How to support the troops without getting duped


Minnesota Attorney General, Lori Swanson

Minnesota is home to more than 330,000 veterans and, according to a recent study, the third most generous state in the country for charitable donations. This is something to be proud of, but it also makes Minnesotans a target for sham veterans charities trying to raise a quick buck by exploiting people’s goodwill. A few simple guidelines can help donors ensure that their gifts of money actually benefit our brave men and women in uniform and their families.

Programs of little value
Some bogus charities claim to provide things like medical services or shelter to needy veterans, when they may only give coupons for visits to chiropractors or hotels on the other side of the country. If a charity makes vague claims that it helps veterans, ask for specifics about how. Request examples of past assistance it provided to veterans, and ask how much of a donation will be used for charity versus overhead and fundraising expenses. Legitimate charities can and will answer these questions.
If you receive a call out of the blue from a supposed veterans charity, ask the caller whether they are employed by the charity or a fundraising company. Many questionable charities use fundraising companies that get paid 80 or even 90 percent or more of the donation that you make. Under Minnesota law, a fundraising company must identify itself as being a fundraising company, not a charity.

Phony use of
military insignias
Some phony veterans charities associate themselves with the military or veterans through the use of official military seals, emblems, logos, and other insignia. Military insignia are protected by law from unauthorized use, and are rarely licensed for use, even to charities. Their use by an unfamiliar charity can be a red flag to donors, as can use of emblems designed to “dress up” the charity to look more legitimate.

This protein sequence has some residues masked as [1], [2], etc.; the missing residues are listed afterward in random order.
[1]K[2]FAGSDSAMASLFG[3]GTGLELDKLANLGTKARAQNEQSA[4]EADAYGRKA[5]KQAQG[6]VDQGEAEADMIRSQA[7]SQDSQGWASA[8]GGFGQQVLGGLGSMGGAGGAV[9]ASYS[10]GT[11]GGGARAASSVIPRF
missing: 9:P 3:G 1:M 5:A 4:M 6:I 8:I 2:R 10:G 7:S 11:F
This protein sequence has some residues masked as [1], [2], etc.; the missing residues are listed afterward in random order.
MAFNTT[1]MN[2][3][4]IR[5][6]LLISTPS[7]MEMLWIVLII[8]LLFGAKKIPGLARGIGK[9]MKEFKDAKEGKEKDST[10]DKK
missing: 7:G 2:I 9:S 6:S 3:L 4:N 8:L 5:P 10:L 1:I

Copycat veterans charities
Questionable veterans charities sometimes use names and logos that are similar to those of legitimate organizations that you might have heard of or donated to in the past. Solicitors for these charities may even impersonate veterans to gain donors’ trust. If something about the organization doesn’t feel right to you, trust your gut. You can always call the charity to which you want to donate to find out if the solicitation was actually from that charity.

Donate wisely
If you want to ensure your donation goes to a legitimate veterans charity, do some research beforehand. The Attorney General’s website, www.ag.state.mn.us, allows you to research veterans charities by name, and provides basic financial information about such charities’ activities, including what portion of your donation is actually spent on helping veterans.
For more information on veterans charities—or to file a complaint about a potentially questionable veterans charity—you may also contact the Attorney General’s Office at:
Office of Minnesota Attorney General Lori
Swanson
445 Minnesota Street,
Suite 1400
St. Paul, MN 55101
(651) 296-3353 (Twin
Cities Calling Area)
(800) 657-3787
(Outside the Twin
Cities)
TTY: (651) 297-7206
or (800) 366-4812
www.ag.state.mn.us

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